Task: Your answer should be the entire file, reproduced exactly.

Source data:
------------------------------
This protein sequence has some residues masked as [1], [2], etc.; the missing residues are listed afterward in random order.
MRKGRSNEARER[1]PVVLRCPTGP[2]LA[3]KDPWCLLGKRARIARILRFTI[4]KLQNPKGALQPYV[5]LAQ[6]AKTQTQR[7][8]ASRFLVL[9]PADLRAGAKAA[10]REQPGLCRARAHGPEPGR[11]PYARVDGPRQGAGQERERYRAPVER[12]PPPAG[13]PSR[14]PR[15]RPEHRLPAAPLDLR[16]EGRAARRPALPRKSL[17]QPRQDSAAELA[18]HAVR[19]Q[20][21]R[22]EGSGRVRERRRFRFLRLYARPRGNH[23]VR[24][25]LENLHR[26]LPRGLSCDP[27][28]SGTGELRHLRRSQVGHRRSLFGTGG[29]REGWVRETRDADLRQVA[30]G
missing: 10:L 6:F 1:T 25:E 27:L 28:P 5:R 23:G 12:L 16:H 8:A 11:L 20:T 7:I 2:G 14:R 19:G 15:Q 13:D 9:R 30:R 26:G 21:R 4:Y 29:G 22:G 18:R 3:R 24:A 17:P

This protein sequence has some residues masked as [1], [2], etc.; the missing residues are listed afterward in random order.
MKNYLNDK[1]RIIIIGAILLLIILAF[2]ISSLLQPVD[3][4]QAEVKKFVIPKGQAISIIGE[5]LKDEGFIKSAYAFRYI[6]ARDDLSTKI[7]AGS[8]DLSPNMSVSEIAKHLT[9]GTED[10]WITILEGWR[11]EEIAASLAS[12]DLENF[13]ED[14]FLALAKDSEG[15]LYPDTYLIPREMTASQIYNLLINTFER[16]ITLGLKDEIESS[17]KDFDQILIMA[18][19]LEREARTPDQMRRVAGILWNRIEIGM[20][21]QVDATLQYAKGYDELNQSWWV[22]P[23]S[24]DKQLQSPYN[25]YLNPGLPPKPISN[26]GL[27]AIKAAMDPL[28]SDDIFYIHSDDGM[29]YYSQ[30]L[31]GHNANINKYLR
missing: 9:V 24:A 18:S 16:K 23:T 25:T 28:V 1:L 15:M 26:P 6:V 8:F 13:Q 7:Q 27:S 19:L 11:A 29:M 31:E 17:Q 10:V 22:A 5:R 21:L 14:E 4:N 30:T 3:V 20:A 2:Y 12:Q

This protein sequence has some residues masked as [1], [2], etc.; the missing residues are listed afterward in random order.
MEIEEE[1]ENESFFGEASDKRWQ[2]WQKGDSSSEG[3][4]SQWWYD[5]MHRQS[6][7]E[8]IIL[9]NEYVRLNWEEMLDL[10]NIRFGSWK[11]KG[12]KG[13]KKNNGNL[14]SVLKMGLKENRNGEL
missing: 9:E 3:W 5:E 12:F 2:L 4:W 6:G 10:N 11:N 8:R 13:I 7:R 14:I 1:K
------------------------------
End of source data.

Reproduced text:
This protein sequence has some residues masked as [1], [2], etc.; the missing residues are listed afterward in random order.
MRKGRSNEARER[1]PVVLRCPTGP[2]LA[3]KDPWCLLGKRARIARILRFTI[4]KLQNPKGALQPYV[5]LAQ[6]AKTQTQR[7][8]ASRFLVL[9]PADLRAGAKAA[10]REQPGLCRARAHGPEPGR[11]PYARVDGPRQGAGQERERYRAPVER[12]PPPAG[13]PSR[14]PR[15]RPEHRLPAAPLDLR[16]EGRAARRPALPRKSL[17]QPRQDSAAELA[18]HAVR[19]Q[20][21]R[22]EGSGRVRERRRFRFLRLYARPRGNH[23]VR[24][25]LENLHR[26]LPRGLSCDP[27][28]SGTGELRHLRRSQVGHRRSLFGTGG[29]REGWVRETRDADLRQVA[30]G
missing: 10:L 6:F 1:T 25:E 27:L 28:P 5:R 23:G 12:L 16:H 8:A 11:L 20:T 7:I 2:G 14:R 19:G 15:Q 13:D 9:R 30:R 26:G 21:R 4:Y 29:G 22:G 18:R 3:R 24:A 17:P

This protein sequence has some residues masked as [1], [2], etc.; the missing residues are listed afterward in random order.
MKNYLNDK[1]RIIIIGAILLLIILAF[2]ISSLLQPVD[3][4]QAEVKKFVIPKGQAISIIGE[5]LKDEGFIKSAYAFRYI[6]ARDDLSTKI[7]AGS[8]DLSPNMSVSEIAKHLT[9]GTED[10]WITILEGWR[11]EEIAASLAS[12]DLENF[13]ED[14]FLALAKDSEG[15]LYPDTYLIPREMTASQIYNLLINTFER[16]ITLGLKDEIESS[17]KDFDQILIMA[18][19]LEREARTPDQMRRVAGILWNRIEIGM[20][21]QVDATLQYAKGYDELNQSWWV[22]P[23]S[24]DKQLQSPYN[25]YLNPGLPPKPISN[26]GL[27]AIKAAMDPL[28]SDDIFYIHSDDGM[29]YYSQ[30]L[31]GHNANINKYLR
missing: 9:V 24:A 18:S 16:K 23:T 25:T 28:V 1:L 15:M 26:P 6:V 8:F 13:Q 7:Q 27:S 19:L 11:A 29:M 31:E 17:Q 10:V 22:A 5:R 21:L 14:E 4:N 30:T 3:V 20:A 2:Y 12:Q

This protein sequence has some residues masked as [1], [2], etc.; the missing residues are listed afterward in random order.
MEIEEE[1]ENESFFGEASDKRWQ[2]WQKGDSSSEG[3][4]SQWWYD[5]MHRQS[6][7]E[8]IIL[9]NEYVRLNWEEMLDL[10]NIRFGSWK[11]KG[12]KG[13]KKNNGNL[14]SVLKMGLKENRNGEL
missing: 9:E 3:W 5:E 12:F 2:L 4:W 6:G 10:N 11:N 8:R 13:I 7:R 14:I 1:K